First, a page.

As Latin was always a learned language in Britain, monolingual and bilingual word-lists were very necessary. A number of these survive, ranging from the eighth-century Latin/Old English glossary in MS Cambridge Corpus Christi College 144, carefully arranged alphbetically by the first two letters, to a number of fifteenth-century Latin/English glosses, one of which is illustrated by engagingly childish drawings (see ‘A 15th century Latin-English Vocabulary’). Some focus on one field – glossaries which match Latin and vernacular names of plants are especially common.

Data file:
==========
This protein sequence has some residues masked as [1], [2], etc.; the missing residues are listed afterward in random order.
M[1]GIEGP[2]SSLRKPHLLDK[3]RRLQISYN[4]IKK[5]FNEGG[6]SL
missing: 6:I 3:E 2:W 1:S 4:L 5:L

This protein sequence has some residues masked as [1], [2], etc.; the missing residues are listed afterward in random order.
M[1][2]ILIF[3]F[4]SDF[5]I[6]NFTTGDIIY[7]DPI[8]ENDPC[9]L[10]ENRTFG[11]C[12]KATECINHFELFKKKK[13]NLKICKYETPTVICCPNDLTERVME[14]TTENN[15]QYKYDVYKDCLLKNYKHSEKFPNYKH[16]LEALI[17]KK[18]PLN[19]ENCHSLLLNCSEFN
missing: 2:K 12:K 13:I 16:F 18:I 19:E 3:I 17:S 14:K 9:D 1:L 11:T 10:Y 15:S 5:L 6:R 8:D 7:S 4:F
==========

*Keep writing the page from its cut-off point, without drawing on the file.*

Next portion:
Some start from the vernacular, and translate into Latin, and one, Peter Levins’s Manipulus Vocabulorum, is a sixteenth-century rhyming dictionary, with English words grouped by alphabetical order of last syllables, with Latin equivalents for each word.
This thirteenth-century Latin/French word-list groups nouns by subject – such as parts of the house or, as here, parts of the body such as ‘verpus’; (middle finger), found in the left-hand column of the right-hand page, ten lines from the bottom.
The image is from Oxford, Bodleian Libraries, MS Douce 88, f. 148r (image © Bodleian Libraries, University of Oxford)